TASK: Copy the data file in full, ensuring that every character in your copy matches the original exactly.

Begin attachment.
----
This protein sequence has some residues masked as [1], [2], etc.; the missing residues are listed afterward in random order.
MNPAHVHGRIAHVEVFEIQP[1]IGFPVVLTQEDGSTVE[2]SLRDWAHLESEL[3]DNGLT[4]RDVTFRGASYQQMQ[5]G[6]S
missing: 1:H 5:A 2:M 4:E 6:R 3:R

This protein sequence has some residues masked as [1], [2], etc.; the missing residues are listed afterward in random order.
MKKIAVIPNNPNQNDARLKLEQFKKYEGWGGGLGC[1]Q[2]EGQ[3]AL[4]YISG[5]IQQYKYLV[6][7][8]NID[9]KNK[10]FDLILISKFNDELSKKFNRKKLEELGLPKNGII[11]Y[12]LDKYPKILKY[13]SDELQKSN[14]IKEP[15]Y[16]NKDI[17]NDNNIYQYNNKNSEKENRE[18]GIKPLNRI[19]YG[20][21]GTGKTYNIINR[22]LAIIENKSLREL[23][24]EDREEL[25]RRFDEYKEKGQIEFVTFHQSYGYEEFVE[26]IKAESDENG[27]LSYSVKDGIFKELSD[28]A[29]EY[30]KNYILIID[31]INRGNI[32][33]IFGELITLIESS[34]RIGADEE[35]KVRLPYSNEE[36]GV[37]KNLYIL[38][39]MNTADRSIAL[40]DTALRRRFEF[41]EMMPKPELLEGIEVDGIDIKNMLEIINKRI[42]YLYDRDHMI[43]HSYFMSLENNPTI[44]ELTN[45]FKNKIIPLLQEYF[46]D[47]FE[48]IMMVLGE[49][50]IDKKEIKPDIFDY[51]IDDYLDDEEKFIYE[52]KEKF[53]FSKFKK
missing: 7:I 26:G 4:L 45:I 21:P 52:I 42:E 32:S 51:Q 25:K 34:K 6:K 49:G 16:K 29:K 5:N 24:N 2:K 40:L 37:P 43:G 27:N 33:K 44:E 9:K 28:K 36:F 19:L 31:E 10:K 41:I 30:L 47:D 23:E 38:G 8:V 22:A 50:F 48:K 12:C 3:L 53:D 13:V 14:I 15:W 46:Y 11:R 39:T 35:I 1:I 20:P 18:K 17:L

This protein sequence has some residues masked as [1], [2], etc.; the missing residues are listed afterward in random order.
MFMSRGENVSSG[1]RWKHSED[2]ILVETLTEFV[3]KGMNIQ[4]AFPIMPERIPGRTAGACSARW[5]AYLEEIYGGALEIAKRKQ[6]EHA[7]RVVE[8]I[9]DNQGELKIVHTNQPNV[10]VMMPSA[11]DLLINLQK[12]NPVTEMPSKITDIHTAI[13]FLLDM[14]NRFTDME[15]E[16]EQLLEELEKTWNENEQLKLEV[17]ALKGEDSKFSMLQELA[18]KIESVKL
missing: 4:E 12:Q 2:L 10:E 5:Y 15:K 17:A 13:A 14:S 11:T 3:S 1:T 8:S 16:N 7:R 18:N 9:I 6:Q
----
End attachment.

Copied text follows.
This protein sequence has some residues masked as [1], [2], etc.; the missing residues are listed afterward in random order.
MNPAHVHGRIAHVEVFEIQP[1]IGFPVVLTQEDGSTVE[2]SLRDWAHLESEL[3]DNGLT[4]RDVTFRGASYQQMQ[5]G[6]S
missing: 1:H 5:A 2:M 4:E 6:R 3:R

This protein sequence has some residues masked as [1], [2], etc.; the missing residues are listed afterward in random order.
MKKIAVIPNNPNQNDARLKLEQFKKYEGWGGGLGC[1]Q[2]EGQ[3]AL[4]YISG[5]IQQYKYLV[6][7][8]NID[9]KNK[10]FDLILISKFNDELSKKFNRKKLEELGLPKNGII[11]Y[12]LDKYPKILKY[13]SDELQKSN[14]IKEP[15]Y[16]NKDI[17]NDNNIYQYNNKNSEKENRE[18]GIKPLNRI[19]YG[20][21]GTGKTYNIINR[22]LAIIENKSLREL[23][24]EDREEL[25]RRFDEYKEKGQIEFVTFHQSYGYEEFVE[26]IKAESDENG[27]LSYSVKDGIFKELSD[28]A[29]EY[30]KNYILIID[31]INRGNI[32][33]IFGELITLIESS[34]RIGADEE[35]KVRLPYSNEE[36]GV[37]KNLYIL[38][39]MNTADRSIAL[40]DTALRRRFEF[41]EMMPKPELLEGIEVDGIDIKNMLEIINKRI[42]YLYDRDHMI[43]HSYFMSLENNPTI[44]ELTN[45]FKNKIIPLLQEYF[46]D[47]FE[48]IMMVLGE[49][50]IDKKEIKPDIFDY[51]IDDYLDDEEKFIYE[52]KEKF[53]FSKFKK
missing: 7:I 26:G 4:L 45:I 21:P 52:I 42:E 32:S 51:Q 25:K 34:K 6:K 49:G 16:K 29:K 5:N 24:N 2:K 40:L 37:P 43:G 27:N 33:K 44:E 9:K 28:K 36:F 19:L 31:E 10:K 41:I 30:L 47:D 23:E 38:G 8:V 22:A 50:F 48:K 12:C 3:L 53:D 13:V 14:I 15:W 46:Y 11:R 39:T 35:I 1:I 20:P 18:K 17:L

This protein sequence has some residues masked as [1], [2], etc.; the missing residues are listed afterward in random order.
MFMSRGENVSSG[1]RWKHSED[2]ILVETLTEFV[3]KGMNIQ[4]AFPIMPERIPGRTAGACSARW[5]AYLEEIYGGALEIAKRKQ[6]EHA[7]RVVE[8]I[9]DNQGELKIVHTNQPNV[10]VMMPSA[11]DLLINLQK[12]NPVTEMPSKITDIHTAI[13]FLLDM[14]NRFTDME[15]E[16]EQLLEELEKTWNENEQLKLEV[17]ALKGEDSKFSMLQELA[18]KIESVKL
missing: 4:E 12:Q 2:L 10:E 5:Y 15:K 17:A 13:A 14:S 11:T 3:S 1:T 8:S 16:N 7:R 18:N 9:I 6:Q